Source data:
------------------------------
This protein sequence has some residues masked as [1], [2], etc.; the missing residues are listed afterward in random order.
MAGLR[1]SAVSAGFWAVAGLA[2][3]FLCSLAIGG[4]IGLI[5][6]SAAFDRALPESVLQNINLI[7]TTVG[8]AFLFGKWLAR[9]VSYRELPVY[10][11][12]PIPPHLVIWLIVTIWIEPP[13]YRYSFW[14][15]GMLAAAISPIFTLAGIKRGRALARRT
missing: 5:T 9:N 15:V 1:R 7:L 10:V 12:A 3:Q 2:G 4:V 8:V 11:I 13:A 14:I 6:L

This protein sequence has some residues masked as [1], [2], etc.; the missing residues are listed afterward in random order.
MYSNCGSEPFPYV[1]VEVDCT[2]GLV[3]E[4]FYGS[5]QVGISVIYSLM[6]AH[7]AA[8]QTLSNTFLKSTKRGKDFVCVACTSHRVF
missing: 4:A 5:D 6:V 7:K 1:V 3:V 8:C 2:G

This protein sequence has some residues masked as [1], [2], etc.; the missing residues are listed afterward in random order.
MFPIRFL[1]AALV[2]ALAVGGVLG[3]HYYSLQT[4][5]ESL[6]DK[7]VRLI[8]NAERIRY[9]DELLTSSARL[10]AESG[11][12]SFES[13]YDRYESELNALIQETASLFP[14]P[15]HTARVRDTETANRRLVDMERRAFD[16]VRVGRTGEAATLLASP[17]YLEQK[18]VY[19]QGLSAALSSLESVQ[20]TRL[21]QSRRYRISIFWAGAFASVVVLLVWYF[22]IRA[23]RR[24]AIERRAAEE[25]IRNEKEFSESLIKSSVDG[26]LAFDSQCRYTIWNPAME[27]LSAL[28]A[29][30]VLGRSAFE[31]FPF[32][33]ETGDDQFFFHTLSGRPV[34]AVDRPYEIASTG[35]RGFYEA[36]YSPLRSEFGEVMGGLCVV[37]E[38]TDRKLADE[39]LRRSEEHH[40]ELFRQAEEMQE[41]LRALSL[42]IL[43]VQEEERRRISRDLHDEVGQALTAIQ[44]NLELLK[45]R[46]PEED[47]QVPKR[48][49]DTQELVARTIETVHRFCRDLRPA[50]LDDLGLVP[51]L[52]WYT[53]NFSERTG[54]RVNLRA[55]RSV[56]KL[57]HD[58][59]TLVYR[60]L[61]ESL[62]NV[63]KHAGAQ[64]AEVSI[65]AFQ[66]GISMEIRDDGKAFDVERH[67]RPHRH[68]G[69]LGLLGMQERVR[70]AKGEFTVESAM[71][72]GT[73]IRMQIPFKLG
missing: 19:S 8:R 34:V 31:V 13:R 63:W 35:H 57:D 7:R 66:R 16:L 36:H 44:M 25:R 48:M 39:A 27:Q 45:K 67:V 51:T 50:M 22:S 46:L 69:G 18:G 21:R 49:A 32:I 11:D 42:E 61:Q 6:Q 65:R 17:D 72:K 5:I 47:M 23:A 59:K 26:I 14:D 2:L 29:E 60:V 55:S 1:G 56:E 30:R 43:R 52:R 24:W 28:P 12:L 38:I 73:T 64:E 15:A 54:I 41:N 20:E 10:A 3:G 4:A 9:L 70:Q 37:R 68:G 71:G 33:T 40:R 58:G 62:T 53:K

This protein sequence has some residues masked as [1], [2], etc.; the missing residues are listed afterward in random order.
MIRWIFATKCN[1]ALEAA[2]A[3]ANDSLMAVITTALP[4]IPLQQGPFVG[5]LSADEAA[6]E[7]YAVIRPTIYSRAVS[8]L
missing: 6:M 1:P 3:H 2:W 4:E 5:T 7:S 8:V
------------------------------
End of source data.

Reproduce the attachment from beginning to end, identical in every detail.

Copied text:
This protein sequence has some residues masked as [1], [2], etc.; the missing residues are listed afterward in random order.
MAGLR[1]SAVSAGFWAVAGLA[2][3]FLCSLAIGG[4]IGLI[5][6]SAAFDRALPESVLQNINLI[7]TTVG[8]AFLFGKWLAR[9]VSYRELPVY[10][11][12]PIPPHLVIWLIVTIWIEPP[13]YRYSFW[14][15]GMLAAAISPIFTLAGIKRGRALARRT
missing: 5:T 9:N 15:V 1:R 7:L 10:V 12:A 3:Q 2:G 4:V 8:V 11:I 13:A 14:I 6:L

This protein sequence has some residues masked as [1], [2], etc.; the missing residues are listed afterward in random order.
MYSNCGSEPFPYV[1]VEVDCT[2]GLV[3]E[4]FYGS[5]QVGISVIYSLM[6]AH[7]AA[8]QTLSNTFLKSTKRGKDFVCVACTSHRVF
missing: 4:A 5:D 6:V 7:K 1:V 3:V 8:C 2:G

This protein sequence has some residues masked as [1], [2], etc.; the missing residues are listed afterward in random order.
MFPIRFL[1]AALV[2]ALAVGGVLG[3]HYYSLQT[4][5]ESL[6]DK[7]VRLI[8]NAERIRY[9]DELLTSSARL[10]AESG[11][12]SFES[13]YDRYESELNALIQETASLFP[14]P[15]HTARVRDTETANRRLVDMERRAFD[16]VRVGRTGEAATLLASP[17]YLEQK[18]VY[19]QGLSAALSSLESVQ[20]TRL[21]QSRRYRISIFWAGAFASVVVLLVWYF[22]IRA[23]RR[24]AIERRAAEE[25]IRNEKEFSESLIKSSVDG[26]LAFDSQCRYTIWNPAME[27]LSAL[28]A[29][30]VLGRSAFE[31]FPF[32][33]ETGDDQFFFHTLSGRPV[34]AVDRPYEIASTG[35]RGFYEA[36]YSPLRSEFGEVMGGLCVV[37]E[38]TDRKLADE[39]LRRSEEHH[40]ELFRQAEEMQE[41]LRALSL[42]IL[43]VQEEERRRISRDLHDEVGQALTAIQ[44]NLELLK[45]R[46]PEED[47]QVPKR[48][49]DTQELVARTIETVHRFCRDLRPA[50]LDDLGLVP[51]L[52]WYT[53]NFSERTG[54]RVNLRA[55]RSV[56]KL[57]HD[58][59]TLVYR[60]L[61]ESL[62]NV[63]KHAGAQ[64]AEVSI[65]AFQ[66]GISMEIRDDGKAFDVERH[67]RPHRH[68]G[69]LGLLGMQERVR[70]AKGEFTVESAM[71][72]GT[73]IRMQIPFKLG
missing: 19:S 8:R 34:V 31:V 13:R 63:W 35:H 57:D 7:R 66:R 16:L 36:H 44:M 25:R 48:M 39:A 27:Q 45:K 67:V 51:T 50:M 22:S 46:L 69:G 18:G 21:R 49:A 32:I 11:D 42:E 61:Q 6:Q 65:R 17:D 72:K 5:I 47:M 23:A 59:K 26:I 14:D 2:L 29:E 60:V 55:S 1:G 56:E 30:R 43:R 52:R 24:W 28:P 12:L 38:I 73:T 64:E 15:A 54:I 41:N 20:E 10:A 3:G 4:A 9:L 70:Q 37:R 68:G 71:G 33:T 40:R 58:G 62:T 53:K

This protein sequence has some residues masked as [1], [2], etc.; the missing residues are listed afterward in random order.
MIRWIFATKCN[1]ALEAA[2]A[3]ANDSLMAVITTALP[4]IPLQQGPFVG[5]LSADEAA[6]E[7]YAVIRPTIYSRAVS[8]L
missing: 6:M 1:P 3:H 2:W 4:E 5:T 7:S 8:V